Natasha is a 35 year old woman, living in Greece, thirsty of creativity and style. You can tell by the elegant but simple way she dresses or by her opinion about how iPhone devices add to social status. The recent economic crisis has been for Natasha a long time of acute suffering. Her work doesn’t pay as it used to be and she has cut her monthly expenses on expensive brands. Deep inside she feels that life is unfair for ‘luxury seekers’ like her who dream of taking the first plane to New York just to have coffee on a posh hotel and view the ‘Rothkos’ at the MOMA. No, not view. Breath. She feels so creative, she will tell you she breathes ‘aesthetics’. And right now, there’s not an element of excitement in her life - at least that is what she thinks while she browses hotels on Booking.com. Booking a New York hotel will be her little indulgence. And that should be fast, because she’s so excited right now, she fears she may change her mind later. “If only booking.com made me excited”, “That yellow reminds me of Lidl, a bit more of that and I’ll leave”, ‘’ “Simplicity.. Mmm… I miss simple things in life, there are so many filters and staff I don’t care about here...”. And then, there’s this point when she just wants some depth in her decisions. She needs to feel important. No, finding a cheap deal does not satisfy this woman. “What’s with the cheap deals? I never shop from Lidl anyway...” She downloads a new app. Well, “simplicity is me, really”, “Oh such nice photos!”. There are tags for every hotel. “Is there a JENNIFER ANISTON tag? I LOVE Jen. Oh! Here it is! Wow, that’s brilliant!”. She will travel to New York now. There’s so much beauty in this city and you can tell by the amazing exteriors that feed her need for self- expression and personal discovery. She doesn’t have to use filters at all, it seems. Yes, that’s my hotel, view, and book now. The app will scan her card and wow, she’s booked! She’s happy.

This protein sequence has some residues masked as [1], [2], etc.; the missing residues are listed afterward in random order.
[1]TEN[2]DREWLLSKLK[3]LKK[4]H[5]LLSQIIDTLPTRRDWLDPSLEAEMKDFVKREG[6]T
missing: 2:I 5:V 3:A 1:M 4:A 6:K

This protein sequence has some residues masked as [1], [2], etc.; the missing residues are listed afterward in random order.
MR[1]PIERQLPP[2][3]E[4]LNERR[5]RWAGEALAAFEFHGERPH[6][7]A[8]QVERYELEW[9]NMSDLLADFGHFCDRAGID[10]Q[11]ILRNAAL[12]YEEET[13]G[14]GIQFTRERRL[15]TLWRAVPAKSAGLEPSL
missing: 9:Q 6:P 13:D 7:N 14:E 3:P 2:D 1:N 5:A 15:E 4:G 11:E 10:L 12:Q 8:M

Usability goals

  1. The mobile app or hosted web page that links to the booking engine should be appealing, look professional, and function properly to meet all user needs.
  2. The system should reduce confusion and friction for the user’s booking process.
  3. The system should provide a safe, quick and easy way for the users to pay for services.
  4. The system should be able to accommodate the user's needs for booking online flights, hotels and other services while “on the go”.
  5. The system should automatically adjust availability every time a hotel, flight or other service is booked, in order to avoid the risk of overbooking (credibility).
  6. The system should appeal to a global audience, so it is important to accommodate different languages and also different currencies. This is a matter of findability and discoverability, as well as trust and credibility.
  7. The important information has to be readily available in the navigation, and the navigation must be easy to find: “The more space you give to your important content, the more visible it becomes”.

Low-Fi prototypes

Late research findings show that mobile has the potential to significantly impact channel share. To remain competitive, suppliers must continue working to win travelers’ trust by adding value to their mobile websites and apps. Mobile must be treated as a unique channel with its own distinct design and distribution strategy. An example of a seamless mobile booking experience is the Hotel Tonight app. By organising the contents in a consistent, understandable manner, “Hotel Tonight” does a great job at maintaining a singular and easy-to-follow flow. In our low-fi prototypes we also direct the user quickly and efficiently by minimizing “call to action” buttons and offers and by adding default options that are more likely to reduce stress and simplify the task at hand.